There are lots of different manufacturers selling Anti-Fog Sprays to apply to your glasses, especially since the rise of Covid and the problems glasses wearers have had with fogging caused by wearing their masks.
Do they work? Apparently they do, but some work far better than others. How well they work (according to the reviews) is in no way linked to how effective they are, which was surprising.
Toulifly Anti Fog Spray is the current Amazon Best Seller at £14 for a 20ml spray bottle. It has a staggering 872 ratings at an average of 4.5 Stars. This alone says that it is indeed an effective “add on” solution if you, like me, have already bought your glasses without Anti-Fog Lenses and don’t want to pay for the permanent upgrade treatment to be done.
Anti-Fog Gel is claimed to be a highly effective and long-lasting solution suitable for a range of different eye-wear, such as glasses, diving masks, motorbike helmets and ski goggles and is used to reduce and eliminate foggy lenses.
There aren’t as many offerings of Anti-Fog Gels as there are sprays, however gels are a lot more affordable.
This one, Brightwipe StopFog Gel has a 4.5 star rating is only £4.95 for 10g (equivalent to 10ml).
Anti-Fog Wipes work exactly as you would expect. You wipe your glasses with them and your glasses don’t fog up.
Anti-Fog Wipes come in to types, disposable wipes and reusable wipes. The disposable wipes come in boxes of up to 200, and although the box is relatively small for what it is, I wouldn’t want to be carrying it around on a hike with me.
The other, reusable wipes are a buy it and keep it affair. I’m quite impressed after reading the literature and reviews on the current Amazon Best Seller, The LifeArt Anti-Fog Wipe. A single cloth that comes in a resealable bag and can be used up to 700 times. I think this one would be a better space saving idea for hiking.
It comes in at £8.95 and has a 4 Star rating from 20,000 reviews!
Should I Wear Glasses Or Wear Contact Lenses When Hiking?
If we were talking about me here, it would be an easy no, as I have only once tried to put a Contact Lens in and really didn’t like the experience so decided to stick with glasses.
However, what about you? If you are ok with wearing contact lenses and you also have glasses, then the general consensus appears to be to go hiking in your contact lenses.
The reasoning being:
- Your Glasses can slip down at inopportune moments
- Your Glasses could get broken easily on a hike
- You may struggle to keep your Glasses clean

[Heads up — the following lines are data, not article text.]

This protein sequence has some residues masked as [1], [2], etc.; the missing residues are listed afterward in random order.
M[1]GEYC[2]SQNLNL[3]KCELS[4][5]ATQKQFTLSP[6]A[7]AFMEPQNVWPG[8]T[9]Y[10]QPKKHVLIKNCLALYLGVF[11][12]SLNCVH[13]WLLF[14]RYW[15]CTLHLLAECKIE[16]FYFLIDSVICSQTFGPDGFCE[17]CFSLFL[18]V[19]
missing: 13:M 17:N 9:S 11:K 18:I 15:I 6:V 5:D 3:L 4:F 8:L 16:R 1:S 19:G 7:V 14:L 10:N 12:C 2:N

- Your Glasses may fog up
- Contact Lenses offer wider peripheral vision then Glasses
- Contact Lenses are easier to replace than buying expensive Glasses if you damage either
- Contact Lenses will give you clearer vision on a rainy hike
So the consensus is, if you can wear contact lenses, then wear them when you are hiking, especially if it’s raining.
How Can I Stop My Glasses From Slipping When Hiking?
The following are the main reasons that I could find for slipping glasses:
- Having Oily Skin from Sunblock or Moisturiser
- Having a Wet Face from Rain or Sweat
- The Frames being too loose for your face
- The Nose Bridge being incorrectly fitted to your nose
For both the wet face and the oily skin a simple solution would be to wear an elasticated eyewear band around your head from the arms of your glasses as shown here.
Obviously the solution for loose frames and a poorly fitting nose bridge would be to either adjust and tighten them yourself, or take them to a professional to have them fitted to your face properly.
How Much Will Rainy Days Affect The Visibility When Wearing Glasses?
Wearing Glasses shouldn’t affect the visibility any more than it would for a non Glasses wearer if you take care of their maintenance. That is unless of course you allow your glasses to get dirty, foggy or covered in a film of water.
My personal visibility would be affected a lot more if I took my Glasses off and put them in my pocket than if I wore them, even if they were a little dirty. The onus is on the Glasses wearer to keep them clean and free of obstructions.
Will Wearing A Hat Help?
Anything that will keep the rain off your Glasses and still afford you visibility will be of help, even putting your Hood up mon your coat if you have one.
What’s The Best Way To Clean Glasses On A Rainy Hike?
From what I have read when researching this and from my few limited hikes in the rain since I got my Glasses, the answer appears to be to use a proper Glasses Cleaning Cloth regularly that has Anti-Fog treatment or properties.
So, IMHO something like the The LifeArt Anti-Fog Wipe would be the best solution for keeping Glasses clean and fog free on a rainy hike.
Can I Go Hiking In The Rain With Glasses? – Conclusion
Yes, you can definitely go hiking in the rain with Glasses. Providing you have a means to keep your Glasses clean, keep your Glasses Fog-Free and keep your Glasses on your head, then there should be no problem.
If you are able to wear Contact Lenses, they may be a preferable alternative offering many benefits over Glasses, especially for longer through hikes, but Glasses should be fine too provided you take care of them.